Kingston told us that they often begin prototyping within 60 days of their preliminary design, making for more efficient development and reliability engineering/testing. Development itself is one of the most involved functions of the entire process, and due to logistical limitations with prototyping, firmware programmers and engineers have had to come up with methods to simulate hardware-firmware interactions without the presence of the physical device. Here's a look at what the development phase breaks down to:
- Preliminary Hardware Design: The engineering team analyzes the documents produced in the Design Phase and focuses on what needs to exist on a hardware-level to make those requirement specifications become reality.
- Team Analysis & Review: The team runs through the new hardware design docs, block diagrams, specifications, and all documentation produced so far, then moves on to the deeper stuff.
- Detailed Hardware Design: Next the team assesses NAND Flash availability and cost structures to determine the right mix of components for the target market. NAND Flash is by far the most costly part of the BOM (bill of materials) on an SSD, so a lot of analysis is done selecting the right memory chips for the device. The team also looks at form-factor requirements as system drive bay configurations continue to shrink. Drive form-factor has an affect on the components that are used and PCB layout requirements.
- Firmware Simulation: In effort to reduce engineering downtime, while the SSD prototypes are being laid-out and developed, firmware programmers get the jump on their own work: Using FPGA devices (field-programmable gate arrays), the developers can test logic design and hardware interactions through simulation. They can then transfer their work to the actual hardware once it is available. On FPGA testing, Kent Smith of LSI told us, "When you get that chip back, there's still a whole lot of work you do inside the firmware. Half of the development is before you get the silicon, the other half is after you get the silicon."
- Tape-Out: Once the firmware prototype is ready, it's taped-out and sent to the factory for use in the SSD prototype. Smith of LSI explained this process to us succinctly:
Tape-out is a very, very old term that dates back to when you actually had reel-to-reel tapes. You would take your tape off your mainframe and send it to your manufacturer -- and it had all the code to produce the varied silicon layers (or masks) that the manufacturer would lay-out for the chip. Some chips have upwards of 10 or 15 layers, more complex chips like CPUs can certainly get into the 20s and 30s. As the number of layers increases, the cost to produce that chip increases with it.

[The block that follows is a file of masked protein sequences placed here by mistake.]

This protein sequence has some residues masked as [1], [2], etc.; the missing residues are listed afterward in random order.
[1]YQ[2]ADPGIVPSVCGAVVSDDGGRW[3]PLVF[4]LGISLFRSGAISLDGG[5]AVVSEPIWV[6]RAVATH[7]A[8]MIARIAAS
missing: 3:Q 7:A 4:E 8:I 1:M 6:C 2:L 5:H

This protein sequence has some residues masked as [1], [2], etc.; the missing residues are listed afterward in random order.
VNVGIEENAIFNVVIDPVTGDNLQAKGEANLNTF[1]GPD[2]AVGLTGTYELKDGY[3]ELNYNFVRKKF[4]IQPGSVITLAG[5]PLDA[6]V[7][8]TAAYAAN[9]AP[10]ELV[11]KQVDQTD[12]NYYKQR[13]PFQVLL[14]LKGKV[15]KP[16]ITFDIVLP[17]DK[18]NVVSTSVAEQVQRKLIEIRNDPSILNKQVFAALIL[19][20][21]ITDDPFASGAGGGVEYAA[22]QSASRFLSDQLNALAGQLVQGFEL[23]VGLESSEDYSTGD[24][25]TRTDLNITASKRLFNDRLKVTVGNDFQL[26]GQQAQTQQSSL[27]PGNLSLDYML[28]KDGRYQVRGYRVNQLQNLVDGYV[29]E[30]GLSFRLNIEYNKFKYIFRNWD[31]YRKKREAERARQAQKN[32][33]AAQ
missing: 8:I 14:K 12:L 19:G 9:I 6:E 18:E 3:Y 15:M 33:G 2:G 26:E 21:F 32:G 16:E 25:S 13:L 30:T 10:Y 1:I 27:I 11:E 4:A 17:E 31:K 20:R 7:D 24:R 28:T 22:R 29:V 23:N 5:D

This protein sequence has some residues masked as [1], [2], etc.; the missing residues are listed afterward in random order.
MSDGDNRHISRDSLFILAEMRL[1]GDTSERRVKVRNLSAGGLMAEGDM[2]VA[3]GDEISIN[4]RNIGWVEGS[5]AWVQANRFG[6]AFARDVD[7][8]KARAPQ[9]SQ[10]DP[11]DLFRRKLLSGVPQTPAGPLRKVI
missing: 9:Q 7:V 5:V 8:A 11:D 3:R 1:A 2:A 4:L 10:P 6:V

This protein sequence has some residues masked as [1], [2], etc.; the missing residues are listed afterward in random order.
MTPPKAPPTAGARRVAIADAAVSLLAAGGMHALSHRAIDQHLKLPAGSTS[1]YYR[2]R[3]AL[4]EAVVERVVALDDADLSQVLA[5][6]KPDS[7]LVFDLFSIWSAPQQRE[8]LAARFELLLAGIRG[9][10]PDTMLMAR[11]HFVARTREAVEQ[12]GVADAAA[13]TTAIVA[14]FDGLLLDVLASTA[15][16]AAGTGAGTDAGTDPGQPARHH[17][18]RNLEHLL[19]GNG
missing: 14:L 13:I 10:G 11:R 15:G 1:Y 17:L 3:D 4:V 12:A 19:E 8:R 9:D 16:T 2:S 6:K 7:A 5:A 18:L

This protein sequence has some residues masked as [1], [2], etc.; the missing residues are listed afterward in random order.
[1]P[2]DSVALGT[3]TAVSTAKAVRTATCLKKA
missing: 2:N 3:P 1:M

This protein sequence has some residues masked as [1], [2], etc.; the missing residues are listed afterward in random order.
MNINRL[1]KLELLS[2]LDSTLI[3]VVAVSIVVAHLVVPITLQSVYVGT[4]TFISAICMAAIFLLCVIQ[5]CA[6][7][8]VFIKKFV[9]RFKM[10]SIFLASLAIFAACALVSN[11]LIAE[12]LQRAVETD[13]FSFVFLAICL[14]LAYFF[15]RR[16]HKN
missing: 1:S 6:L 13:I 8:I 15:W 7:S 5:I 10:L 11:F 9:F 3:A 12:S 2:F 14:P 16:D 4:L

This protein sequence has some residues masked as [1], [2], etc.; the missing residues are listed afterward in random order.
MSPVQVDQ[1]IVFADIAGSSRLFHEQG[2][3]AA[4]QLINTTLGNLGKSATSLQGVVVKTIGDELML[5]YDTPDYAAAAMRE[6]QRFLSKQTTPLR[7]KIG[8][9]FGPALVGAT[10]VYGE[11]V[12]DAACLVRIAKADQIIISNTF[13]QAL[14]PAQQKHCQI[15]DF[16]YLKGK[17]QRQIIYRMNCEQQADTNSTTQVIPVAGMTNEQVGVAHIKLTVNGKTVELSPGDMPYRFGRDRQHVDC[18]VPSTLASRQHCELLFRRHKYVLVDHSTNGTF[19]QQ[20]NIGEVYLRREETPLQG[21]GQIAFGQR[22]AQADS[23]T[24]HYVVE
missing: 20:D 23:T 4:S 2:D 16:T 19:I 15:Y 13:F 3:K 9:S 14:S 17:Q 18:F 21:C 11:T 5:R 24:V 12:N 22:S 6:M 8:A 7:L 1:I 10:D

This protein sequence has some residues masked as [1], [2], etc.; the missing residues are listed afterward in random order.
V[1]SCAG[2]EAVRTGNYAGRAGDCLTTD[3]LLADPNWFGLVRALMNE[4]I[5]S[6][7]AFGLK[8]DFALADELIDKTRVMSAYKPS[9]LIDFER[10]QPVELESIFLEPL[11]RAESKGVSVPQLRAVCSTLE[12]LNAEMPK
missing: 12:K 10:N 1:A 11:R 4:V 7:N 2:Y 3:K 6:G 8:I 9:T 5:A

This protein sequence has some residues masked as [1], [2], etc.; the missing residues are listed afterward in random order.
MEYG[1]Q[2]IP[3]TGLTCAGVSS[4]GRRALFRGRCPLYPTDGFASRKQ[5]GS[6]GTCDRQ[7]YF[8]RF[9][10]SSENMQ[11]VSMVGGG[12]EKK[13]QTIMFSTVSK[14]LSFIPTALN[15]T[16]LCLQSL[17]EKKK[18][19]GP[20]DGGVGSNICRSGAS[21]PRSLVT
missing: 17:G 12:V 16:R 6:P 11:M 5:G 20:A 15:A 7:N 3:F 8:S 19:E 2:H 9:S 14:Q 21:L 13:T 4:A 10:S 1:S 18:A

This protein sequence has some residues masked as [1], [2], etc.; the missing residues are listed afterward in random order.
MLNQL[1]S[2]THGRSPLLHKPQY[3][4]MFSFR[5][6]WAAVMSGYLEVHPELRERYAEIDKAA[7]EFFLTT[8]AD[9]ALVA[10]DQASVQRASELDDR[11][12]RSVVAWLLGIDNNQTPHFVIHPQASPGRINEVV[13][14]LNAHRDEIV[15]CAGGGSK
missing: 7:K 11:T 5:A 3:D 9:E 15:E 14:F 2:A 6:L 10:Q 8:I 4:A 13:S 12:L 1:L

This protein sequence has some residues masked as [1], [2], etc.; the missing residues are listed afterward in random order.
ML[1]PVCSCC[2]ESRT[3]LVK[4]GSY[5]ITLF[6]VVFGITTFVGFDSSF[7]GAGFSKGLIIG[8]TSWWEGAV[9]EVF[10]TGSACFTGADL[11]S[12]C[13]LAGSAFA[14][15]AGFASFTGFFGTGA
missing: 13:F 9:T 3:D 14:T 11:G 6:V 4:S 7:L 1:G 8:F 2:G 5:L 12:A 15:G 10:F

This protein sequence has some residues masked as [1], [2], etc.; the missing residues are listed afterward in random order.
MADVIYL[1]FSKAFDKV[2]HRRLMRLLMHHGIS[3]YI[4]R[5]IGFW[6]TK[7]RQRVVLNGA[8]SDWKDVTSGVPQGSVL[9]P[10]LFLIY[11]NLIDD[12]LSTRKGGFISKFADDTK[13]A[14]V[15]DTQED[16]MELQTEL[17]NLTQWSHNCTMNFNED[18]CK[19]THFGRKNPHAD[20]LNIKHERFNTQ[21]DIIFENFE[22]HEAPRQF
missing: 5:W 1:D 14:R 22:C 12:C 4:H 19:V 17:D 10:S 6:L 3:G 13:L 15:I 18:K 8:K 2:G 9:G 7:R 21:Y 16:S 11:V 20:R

- FW Programming on Prototype: Once the first prototypes are ready for testing, the firmware engineers will continue iterating their code to accommodate all the features and take care of as many bugs as possible. This phase bleeds into the SSD Testing Phase, covered next.
So then, the development phase is where all the details are hammered out: That's where your SSD comes to fruition, gets programmed, feature-packed, and detailed. As Crandall said, the controller is really "where the magic happens," so that means a lot of the features you enjoy in an SSD are a result of complex firmware/controller programming; this all goes into informing the hardware how to deal with read/write requests, garbage collection, overprovisioning, and other solid-state features.
When we asked Smith about the time requirements for the controller's development phase, he told us:
"Totally dependent upon the requirements. There are many more factors than what we'd desire -- some factors include Flash availability, other times you're going for a particular market timing, sometimes you need to align with a motherboard chipset. For example, when SATA III first came out, there weren't a lot of products that could talk from the host side, so a lot of devices were waiting for a chip to talk to. Sometimes you have to wait for other parts of the industry to see if you're going to be compatible."
Later in the conversation, Smith added that the overall average/predictable cycle for controller development is -- when iterating upon existing controllers (i.e. not making an entirely new product) -- somewhere in the range of 9 months to a year. However, he was keen to add that this is, again, highly-volatile and based upon several factors in the current market and technology environments.
The only thing standing between development and release is, well, more development -- testing, refinement, and fabrication follow.
Having come out of test engineering myself, I'm a bit biased when I say that test is one of the more fun aspects of hardware lifecycles. The reasoning is quite simple: My job was to break things without the requirement to fix them (issues were sent to developers and ranked by severity). Testing and validation methodologies will vary on a company-by-company basis, but the core principles are the same:
- Methodology: Test Engineers and Product Managers (the titles are variable) develop use case scenarios -- defining the likely utilizations of the device, then rank them by how likely they are to occur in the field. More common uses (like everyday uses) will be tested most heavily, while obscure ones will often be explored only if a customer requires the feature/use case.
- Procedure: After use-case scenarios are developed, test cases get written (often by non-testing engineers, so as to eliminate bias from testers and developers) to reflect these use cases. Test cases are laid-out in a step-by-step manner to guide the technician through what would (theoretically) occur in the field. Many companies have adopted automated testing, the complexity of which will vary based upon the task that must be accomplished: Where I worked, XML scripts were used to initiate tens of thousands of S3/S4 power cycles, then log the results to files. Both LSI's Flash Components Division and Kingston mentioned that they heavily utilize automated testing, for instance: LSI conducts nightly automated testing to test interim code revisions; the results are shared with the developers each following morning, who then begin work on resolutions. However, some elements require technicians to manually initialize or observe; when testing laptops, for instance, it was impossible for my team to automatically log LCD failures -- we needed human eyes for that.